Pauline Cyr, Certified Translator and Journalist
Canadian Translators, Terminologists and Interpreters Council
At a conference on R&D in health and safety, a CNA representative discussed the dangers of CVAs and IHD, and the development of new drugs such as PEG, GDNF and VEGF. He recommended an ECG for people over 40 and reminded everyone that PFDs were mandatory on all boats. After that, a woman from a local PHU stood up and said that in the FAQ of the CIHI site, she had read that MSG was harmful and that HIV transmission rates are on the rise.
For the last twenty years or so, initialisms and acronyms have been popping up everywhere, invading the media, documents and even conversations. Text messaging has increased this trend, so much so that a new language seems to have emerged.
These abbreviations look suspiciously like secret codes known only to a chosen few, a fact that leaves the rest of us wondering if their true intent is indeed to make those with "inside knowledge" feel superior at the expense of the majority.
Yet when we venture to ask—a little red-faced—what MSG, VQA, CCAC and TCDSB really mean, the speaker's easy confidence may give way to uncertainty.
For example, not that long ago, we used to refer to the Canadian Broadcasting Corporation in French as Société Radio-Canada. The term was clear and straightforward, and everyone knew what it meant. Now, when we hear SRC (the French equivalent of CBC), it takes us a second to figure out what it means. Plagued by all these little moments of doubt, we find ourselves distracted and end up losing interest in the media.
In the medical field, the use of initialisms has reached catastrophic proportions. We no longer suffer from interstitial cystitis, but from IC. We no longer have a cerebrovascular accident, but a CVA. An abortion is now called a VTP, and an electrocardiogram, an ECG. How do we cope?
Initialisms are abbreviations formed from the first letters of a series of words with each letter pronounced separately, as in LCH, SME, GST and CBC.
Acronyms are pronounced as one word: CEGEP (French for collège d'enseignement général et professionnel), AIDS (acquired immunodeficiency syndrome), Benelux (Belgium, Netherlands, Luxembourg), NATO (North Atlantic Treaty Organisation).
Because of their pronunciation, acronyms enter our vocabulary more rapidly, often becoming ordinary words written in lower case. Over time, we end up forgetting their origin, as is the case for the following words: radar (radio detection and ranging), an acronym dating back to 1943; laser (light amplification by stimulated emission of radiation), dating back to 1960; CEGEP, dating back to 1965; and AIDS, dating back to 1982.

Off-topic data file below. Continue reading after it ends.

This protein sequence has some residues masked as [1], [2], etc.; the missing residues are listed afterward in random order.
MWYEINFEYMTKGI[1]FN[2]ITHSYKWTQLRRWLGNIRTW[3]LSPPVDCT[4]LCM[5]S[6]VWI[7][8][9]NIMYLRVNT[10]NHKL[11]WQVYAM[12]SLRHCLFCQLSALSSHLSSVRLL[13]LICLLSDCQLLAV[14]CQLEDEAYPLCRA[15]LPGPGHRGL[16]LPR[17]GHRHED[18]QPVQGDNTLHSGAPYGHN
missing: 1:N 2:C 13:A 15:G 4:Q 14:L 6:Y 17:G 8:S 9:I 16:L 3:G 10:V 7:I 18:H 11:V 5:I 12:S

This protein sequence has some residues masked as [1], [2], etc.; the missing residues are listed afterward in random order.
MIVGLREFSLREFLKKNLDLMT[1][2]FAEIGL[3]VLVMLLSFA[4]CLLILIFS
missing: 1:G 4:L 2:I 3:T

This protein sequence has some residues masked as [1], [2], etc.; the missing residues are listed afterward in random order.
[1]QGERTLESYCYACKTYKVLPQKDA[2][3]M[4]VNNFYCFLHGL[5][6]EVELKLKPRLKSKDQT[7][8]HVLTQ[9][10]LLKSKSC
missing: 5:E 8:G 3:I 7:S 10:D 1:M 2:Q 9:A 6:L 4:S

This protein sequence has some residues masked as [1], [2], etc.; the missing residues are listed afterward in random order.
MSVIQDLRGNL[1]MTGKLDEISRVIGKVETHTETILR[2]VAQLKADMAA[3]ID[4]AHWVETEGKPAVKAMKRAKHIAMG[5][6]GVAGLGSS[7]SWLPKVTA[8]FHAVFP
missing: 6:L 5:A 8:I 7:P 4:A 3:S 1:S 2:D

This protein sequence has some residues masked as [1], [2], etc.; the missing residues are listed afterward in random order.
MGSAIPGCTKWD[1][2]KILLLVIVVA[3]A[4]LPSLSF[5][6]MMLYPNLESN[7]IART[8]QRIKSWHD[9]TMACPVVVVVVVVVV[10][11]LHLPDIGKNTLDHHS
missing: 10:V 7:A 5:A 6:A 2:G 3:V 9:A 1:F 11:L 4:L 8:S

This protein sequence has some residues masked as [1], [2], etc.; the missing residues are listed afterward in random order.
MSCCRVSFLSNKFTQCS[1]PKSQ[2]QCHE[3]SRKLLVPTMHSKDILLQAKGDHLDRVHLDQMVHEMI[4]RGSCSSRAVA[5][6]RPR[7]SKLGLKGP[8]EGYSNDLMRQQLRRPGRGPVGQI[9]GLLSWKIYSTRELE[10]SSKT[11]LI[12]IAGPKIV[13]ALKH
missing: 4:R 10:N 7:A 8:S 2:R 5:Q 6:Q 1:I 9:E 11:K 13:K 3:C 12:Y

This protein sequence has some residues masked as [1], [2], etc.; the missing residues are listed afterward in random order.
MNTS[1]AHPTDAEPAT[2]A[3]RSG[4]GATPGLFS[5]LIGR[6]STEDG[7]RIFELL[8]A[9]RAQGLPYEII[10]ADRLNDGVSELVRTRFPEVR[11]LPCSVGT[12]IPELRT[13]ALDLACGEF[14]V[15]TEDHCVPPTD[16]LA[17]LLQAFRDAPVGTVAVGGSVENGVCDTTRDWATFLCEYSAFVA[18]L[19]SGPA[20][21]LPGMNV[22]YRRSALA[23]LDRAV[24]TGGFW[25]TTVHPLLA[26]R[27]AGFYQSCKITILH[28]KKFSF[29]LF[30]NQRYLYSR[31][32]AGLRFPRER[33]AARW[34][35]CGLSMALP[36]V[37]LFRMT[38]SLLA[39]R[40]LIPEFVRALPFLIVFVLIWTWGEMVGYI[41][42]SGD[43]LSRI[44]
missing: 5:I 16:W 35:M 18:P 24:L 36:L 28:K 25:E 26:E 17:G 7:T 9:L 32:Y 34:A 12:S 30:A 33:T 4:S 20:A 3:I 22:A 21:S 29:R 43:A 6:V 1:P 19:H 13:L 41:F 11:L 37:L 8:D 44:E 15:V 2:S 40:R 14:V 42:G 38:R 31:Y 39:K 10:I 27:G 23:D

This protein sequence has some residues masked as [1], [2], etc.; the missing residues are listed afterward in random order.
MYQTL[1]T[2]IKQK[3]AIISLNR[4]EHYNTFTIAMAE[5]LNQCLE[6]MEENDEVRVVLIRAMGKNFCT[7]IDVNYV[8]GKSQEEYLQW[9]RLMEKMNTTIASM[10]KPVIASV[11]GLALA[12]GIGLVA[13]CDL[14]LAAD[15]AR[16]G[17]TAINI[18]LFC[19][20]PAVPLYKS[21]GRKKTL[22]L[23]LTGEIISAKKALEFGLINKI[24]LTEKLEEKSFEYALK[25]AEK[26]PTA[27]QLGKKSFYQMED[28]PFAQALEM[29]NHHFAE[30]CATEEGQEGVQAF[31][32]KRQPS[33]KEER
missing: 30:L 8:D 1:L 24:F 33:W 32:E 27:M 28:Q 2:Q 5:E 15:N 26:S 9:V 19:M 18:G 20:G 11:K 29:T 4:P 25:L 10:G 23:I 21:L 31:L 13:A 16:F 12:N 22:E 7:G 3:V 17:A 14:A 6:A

Every year, numerous acronyms are added to dictionaries.
Abbreviations are the trend in Anglo-Saxon culture. And the French language is increasingly influenced by this trend. Since it is difficult to come up quickly with acceptable translations for all the new terms that emerge every year in technology, medicine, science and business, the French tend to use English abbreviations, a practice that could be seen as impoverishing the French language.
For example, the French use the following English abbreviations: JPEG, CD-ROM, DVD, BD (Blu-ray Disc), CD (compact disc), which normally should be DC (disque compact) in French. For FAQ (frequently asked questions), someone came up with the clever idea of creating a term adapted to the English abbreviation—foire aux questions. Although a laudable strategy, it still suggests an inadequacy on the part of the French language.
Even people's names are abbreviated. Recently, Dominique Strauss-Kahn was accused of rape and attempted rape. After only a few days, the Francophone media nicknamed him DSK. In Quebec, Pierre-Karl Péladeau, heir to the Quebecor empire, is known as PKP. And during Michael Ignatieff's short-lived popularity, the English newspapers called him "Iggy"!
To ensure that readers can understand a text, writers should write abbreviations in full at first mention. Initialisms can be written with periods, but they tend to be dropped in usage. In French, the gender is naturally that of the main noun: le FMI (Fonds monétaire international). And although accents are often used in abbreviations written in Canadian French, they should be omitted. For example, Canadians should write ENAP instead of ÉNAP, CECM instead of CÉCM, and REER (pronounced "réerre" and not "rire") instead of RÉER. On the other hand, accents are not commonly used on capital letters in France, a fact which could lead to some unfortunate confusion—UN PRETRE VOLE ET TUE (Priest steals and murders) means something entirely different from UN PRÊTRE VOLÉ ET TUÉ (Priest robbed and murdered)!
Initialisms and acronyms will no doubt keep increasing in number to meet needs for speed and concision. However, we must not lose sight of the main goal of communication: to be understood. And communicators should keep in mind that their own laziness forces readers to make a greater mental effort and possibly lose interest. For rapid and effective communication, it is probably best to avoid abbreviations. The text will be a little longer, but much clearer. After all, common sense must prevail!